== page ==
Of course, I know that Britain has a diverse population, with Brits who have family history from all over the world. And I know that race is still a very big deal and effects people’s lives everyday. But these are superficial observations, and thankfully this book provided me with a more diverse, nuanced look at what life is like for BAME (Black, Asian and Minority Ethnic) Brits.

The contributors discuss their family histories, the way they feel about how their culture is represented (or isn’t), how attitudes towards race effect their lives and our society. Issues like stereotyping, Western beauty standards, cultural appropriation and more are on show and the book is continually enlightening.

I learnt more about Cyprus and it’s history, something I previously knew about in vague terms, gleaned from half remembered news reports and the tactical voting of Eurovision. I had to reflect on how I am guilty of viewing my white experience as being the norm or universal British experience. 

It gave me pause when one contributor, Darren Chetty, discussed how few children’s stories feature diverse characters and how that effects the audience who don’t see themselves represented, to the point they don’t think stories about people like them are valid.

There are pieces that amused and others that moved me, with the different voices ensuring a variety of tones and styles. Of course, as with all collections, there are some you connect with more and favourites.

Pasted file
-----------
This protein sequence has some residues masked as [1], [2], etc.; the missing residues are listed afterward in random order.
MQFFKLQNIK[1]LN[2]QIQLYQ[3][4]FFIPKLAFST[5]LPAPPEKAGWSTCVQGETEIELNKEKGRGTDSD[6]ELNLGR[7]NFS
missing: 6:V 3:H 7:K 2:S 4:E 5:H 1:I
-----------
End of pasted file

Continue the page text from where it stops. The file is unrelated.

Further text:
It’s a book I found easy to read, dipping in and out over a few days, even if it raised difficult questions. How often do I stereotype people? What would I do if I witnessed someone being racially abused? Why is race still so divisive and can Britain improve how we integrate and deal with the complexities of a multicultural society?

It’s a book I strongly recommend, it’s always good to have a look at life from someone else’s perspective, and it prompts discussion that we need to have. The writers are a good mix of the serious and more light hearted in terms of tone, but every one is interesting and well worth a read.

Verdict: A very interesting book about an important subject, this gives the reader lots to think about and includes some fantastic writers. 8/10.

Any thoughts? You know what to do. BETEO.


Book Review: Born to Run by Bruce Springsteen

If you’re familiar with Bruce Springsteen’s music you’ll know that he’s a songwriter of great skill. He tells stories of everyday life, of characters and their desires and fears. Songs filled with empathy, compassion and insight.

Here he shows all the same talents, this time about his own life. It’s a glorious book, filled with keen observation, insight and moments of humour.

Springsteen captures his childhood in New Jersey, growing up poor and amidst a dysfunctional family. There are large characters here, but it’s his quieter father who looms largest. Tormented by mental health issues exacerbated by drink, his father is a distant figure, one that the young Bruce fears and loves at the same time. The small, scrawny kid feels like a disappointment, or worse an active cause for his father’s disatisfaction. Throughout the book the relationship with his father returns as does Springsteen’s fears that the same darkness lurks within him.